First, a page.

Behind these moves have been major changes in the domestic and external situation regarding ODA. While international conflict based on East-West confrontation began to fade with the end of the Cold War, regional conflicts have since become frequent, creating outflows of refugees and a variety of other problems. Countries such as Cambodia which are engaged in post-conflict reconstruction and development are facing difficult issues such as the destruction of infrastructure and shortage of human resources caused by the conflict, as well as post-conflict devastation. Further, new needs for assistance are arising in the former socialist countries now looking to democracy and the market economy. Globalization is also producing a growing disparity between the rich and the poor. Poverty still remains a serious issue, with more than 1.3 billion people living in conditions of extreme poverty. In implementing development assistance, attention is paid not just to economic indicators such as economic growth rates and the rate of increase of GNP per capita, but a wider perspective is taken into consideration, including human-centered development, environment, local participation, gender equality, NGO participation and South-South cooperation. At the same time, Japan faces severe domestic economic and fiscal circumstances, resulting in a 10.4% cut in the general account ODA budget for FY1998.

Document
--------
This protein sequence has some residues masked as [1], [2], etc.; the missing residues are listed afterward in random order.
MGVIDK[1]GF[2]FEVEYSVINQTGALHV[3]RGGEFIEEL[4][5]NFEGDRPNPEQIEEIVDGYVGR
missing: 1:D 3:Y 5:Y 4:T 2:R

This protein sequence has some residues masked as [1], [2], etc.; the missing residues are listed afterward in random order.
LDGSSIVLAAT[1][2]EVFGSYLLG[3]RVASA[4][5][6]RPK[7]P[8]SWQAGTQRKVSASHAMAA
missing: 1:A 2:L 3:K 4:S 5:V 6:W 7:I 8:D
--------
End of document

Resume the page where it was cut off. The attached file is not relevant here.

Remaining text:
While both the domestic and external circumstances which ODA is facing may be undergoing major change, there is no change in Japan's position of supporting the stability and development of developing countries through ODA, addressing global-scale issues such as environment and population issues and poverty, etc., and also contributing to the peace and stability of the international community. Contributions through ODA also enhance confidence in and appreciation toward Japan and the Japanese, fostering an international environment favorable to Japan and thus contributing to the promotion of Japan's safety and prosperity. Based on this consideration, it is important that Japan view this difficult period as, conversely, a good opportunity for ODA reform, implementing higher-quality and more efficient and effective assistance which is thoroughly grounded in the ODA Charter, garnering the understanding of the people of Japan in the process.

b) 1998 trends